South Africa has urged the Nigerian government to probe the collapse of the guest house of Synagogue Church of All Nations, claiming the death toll is now 115.
Official toll remains 86, with 84 South Africans killed in the September 12 tragedy.
South African minister Jeff Radebe was quoted by Reuters on Monday as hailing the efforts of his country’s air force in the rescue operations.
He spent much of his news conference congratulating the work of South African emergency workers for the “biggest evacuation by the air force since the dawn of democracy”, ignoring the efforts of the Nigerian government which is being criticised for slow response.
South Africans are angry at what they see as the Nigerian government dragging its feet on launching an investigation into the collapse and for not reacting more quickly to help those trapped under the rubble.
South Africans have expressed anger after the founder of the church, Prophet TB Joshua, described the victims as “martyrs of faith” on his Facebook page.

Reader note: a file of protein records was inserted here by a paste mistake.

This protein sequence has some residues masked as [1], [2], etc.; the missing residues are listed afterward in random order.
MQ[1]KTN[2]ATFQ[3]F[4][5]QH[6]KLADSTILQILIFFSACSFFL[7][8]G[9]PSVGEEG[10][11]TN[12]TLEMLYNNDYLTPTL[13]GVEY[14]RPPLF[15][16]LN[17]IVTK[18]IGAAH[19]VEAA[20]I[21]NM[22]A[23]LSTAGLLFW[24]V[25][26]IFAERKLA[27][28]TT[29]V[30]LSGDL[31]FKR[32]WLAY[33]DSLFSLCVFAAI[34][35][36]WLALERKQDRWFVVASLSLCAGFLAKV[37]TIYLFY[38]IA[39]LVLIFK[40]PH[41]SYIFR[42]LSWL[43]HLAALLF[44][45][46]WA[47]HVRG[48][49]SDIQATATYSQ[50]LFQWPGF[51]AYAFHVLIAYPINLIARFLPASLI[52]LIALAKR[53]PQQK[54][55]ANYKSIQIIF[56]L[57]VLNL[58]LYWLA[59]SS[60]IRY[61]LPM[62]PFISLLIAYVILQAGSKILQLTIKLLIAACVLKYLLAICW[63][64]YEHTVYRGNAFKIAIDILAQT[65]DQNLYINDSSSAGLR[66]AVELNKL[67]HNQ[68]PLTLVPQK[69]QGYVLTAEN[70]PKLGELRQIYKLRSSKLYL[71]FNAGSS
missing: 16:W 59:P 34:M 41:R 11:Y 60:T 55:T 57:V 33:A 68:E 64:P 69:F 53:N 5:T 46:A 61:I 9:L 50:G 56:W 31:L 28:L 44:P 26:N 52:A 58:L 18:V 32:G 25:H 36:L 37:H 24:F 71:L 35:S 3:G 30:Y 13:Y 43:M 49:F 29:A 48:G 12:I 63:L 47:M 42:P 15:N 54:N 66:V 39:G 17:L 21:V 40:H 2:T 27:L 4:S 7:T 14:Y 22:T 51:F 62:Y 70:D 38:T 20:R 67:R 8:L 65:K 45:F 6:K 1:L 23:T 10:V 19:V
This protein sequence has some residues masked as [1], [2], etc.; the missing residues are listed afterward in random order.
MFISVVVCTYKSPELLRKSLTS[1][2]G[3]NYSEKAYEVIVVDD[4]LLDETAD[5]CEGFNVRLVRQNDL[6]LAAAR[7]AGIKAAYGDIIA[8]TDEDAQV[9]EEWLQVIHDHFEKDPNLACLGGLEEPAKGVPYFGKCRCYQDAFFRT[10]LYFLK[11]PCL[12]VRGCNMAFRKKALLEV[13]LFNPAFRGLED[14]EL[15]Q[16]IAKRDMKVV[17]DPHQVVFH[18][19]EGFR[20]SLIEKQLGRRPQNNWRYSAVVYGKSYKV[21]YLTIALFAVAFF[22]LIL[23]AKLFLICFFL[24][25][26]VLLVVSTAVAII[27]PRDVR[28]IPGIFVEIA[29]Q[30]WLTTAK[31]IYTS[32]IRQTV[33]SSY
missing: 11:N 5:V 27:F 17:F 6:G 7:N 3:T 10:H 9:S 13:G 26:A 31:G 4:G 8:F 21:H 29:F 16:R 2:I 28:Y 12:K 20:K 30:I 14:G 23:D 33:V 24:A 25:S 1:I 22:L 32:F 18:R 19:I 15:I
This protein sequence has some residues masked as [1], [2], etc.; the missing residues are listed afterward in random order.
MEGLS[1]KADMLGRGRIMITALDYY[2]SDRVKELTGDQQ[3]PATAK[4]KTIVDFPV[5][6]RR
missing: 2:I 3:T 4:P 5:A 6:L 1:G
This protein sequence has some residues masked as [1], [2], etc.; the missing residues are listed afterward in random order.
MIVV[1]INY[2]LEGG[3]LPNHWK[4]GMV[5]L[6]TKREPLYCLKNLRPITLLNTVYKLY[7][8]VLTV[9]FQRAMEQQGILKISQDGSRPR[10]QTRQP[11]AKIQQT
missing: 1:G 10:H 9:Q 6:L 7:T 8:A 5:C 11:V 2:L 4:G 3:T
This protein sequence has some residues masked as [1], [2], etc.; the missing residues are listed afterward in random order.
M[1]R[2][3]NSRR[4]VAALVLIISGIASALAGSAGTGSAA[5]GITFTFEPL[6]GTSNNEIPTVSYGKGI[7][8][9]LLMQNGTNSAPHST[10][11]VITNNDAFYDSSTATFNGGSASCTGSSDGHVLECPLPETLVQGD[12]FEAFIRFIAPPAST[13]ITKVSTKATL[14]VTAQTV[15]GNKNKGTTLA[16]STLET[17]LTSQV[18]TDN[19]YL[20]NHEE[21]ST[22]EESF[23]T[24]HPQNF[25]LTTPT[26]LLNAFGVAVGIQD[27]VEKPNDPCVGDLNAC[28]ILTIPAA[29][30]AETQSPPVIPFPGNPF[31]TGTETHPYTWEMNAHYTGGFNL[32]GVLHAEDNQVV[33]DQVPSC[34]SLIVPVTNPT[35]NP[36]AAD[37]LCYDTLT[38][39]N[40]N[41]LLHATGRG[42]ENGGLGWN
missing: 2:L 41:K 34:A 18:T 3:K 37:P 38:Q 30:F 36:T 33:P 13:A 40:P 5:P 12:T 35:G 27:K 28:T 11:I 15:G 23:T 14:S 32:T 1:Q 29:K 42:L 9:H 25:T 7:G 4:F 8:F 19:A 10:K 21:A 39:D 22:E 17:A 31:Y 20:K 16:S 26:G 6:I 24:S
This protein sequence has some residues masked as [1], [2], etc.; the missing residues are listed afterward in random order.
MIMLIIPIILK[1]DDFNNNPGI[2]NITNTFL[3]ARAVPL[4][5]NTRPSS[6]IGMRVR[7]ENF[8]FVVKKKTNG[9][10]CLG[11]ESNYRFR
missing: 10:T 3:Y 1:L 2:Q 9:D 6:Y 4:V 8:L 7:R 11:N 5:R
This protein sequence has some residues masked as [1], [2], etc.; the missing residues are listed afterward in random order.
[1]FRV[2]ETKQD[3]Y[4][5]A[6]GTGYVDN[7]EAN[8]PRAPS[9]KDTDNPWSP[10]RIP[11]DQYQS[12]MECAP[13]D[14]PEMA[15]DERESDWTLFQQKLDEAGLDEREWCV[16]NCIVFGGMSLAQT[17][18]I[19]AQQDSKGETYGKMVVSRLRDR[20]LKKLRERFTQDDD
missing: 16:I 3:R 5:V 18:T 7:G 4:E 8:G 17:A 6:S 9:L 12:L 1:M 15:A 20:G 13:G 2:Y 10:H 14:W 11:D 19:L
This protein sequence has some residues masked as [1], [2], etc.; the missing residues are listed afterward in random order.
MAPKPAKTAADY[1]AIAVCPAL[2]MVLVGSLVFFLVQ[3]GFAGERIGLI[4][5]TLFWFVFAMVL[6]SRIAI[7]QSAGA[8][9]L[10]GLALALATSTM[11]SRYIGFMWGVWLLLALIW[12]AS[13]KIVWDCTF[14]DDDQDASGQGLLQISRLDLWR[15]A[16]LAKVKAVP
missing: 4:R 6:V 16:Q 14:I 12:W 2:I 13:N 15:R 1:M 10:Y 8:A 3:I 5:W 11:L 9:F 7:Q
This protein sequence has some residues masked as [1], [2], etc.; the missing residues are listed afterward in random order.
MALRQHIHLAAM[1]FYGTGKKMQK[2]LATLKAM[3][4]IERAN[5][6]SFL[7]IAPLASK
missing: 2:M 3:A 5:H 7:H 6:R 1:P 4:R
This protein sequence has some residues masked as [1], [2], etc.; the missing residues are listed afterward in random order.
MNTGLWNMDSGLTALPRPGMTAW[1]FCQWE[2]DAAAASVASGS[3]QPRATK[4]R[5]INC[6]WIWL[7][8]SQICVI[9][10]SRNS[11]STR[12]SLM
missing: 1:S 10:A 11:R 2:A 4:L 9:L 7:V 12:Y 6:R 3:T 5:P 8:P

Joshua and his supporters say the collapse was an “attack” somehow linked to a mysterious aircraft they say flew over the building before it fell down.
“We are keenly awaiting as a South African government the investigation that is being conducted by the Nigerian government so that we get to the bottom of the cause of … this national disaster,” Radebe said.
South Africa’s media has been scathing of Joshua and the Nigerian government, especially after the Nigerian emergency services said the church had failed to cooperate and had blocked rescuers’ access to the site.
“Blood on their hands” was the front page headline of South Africa’s Sunday Times.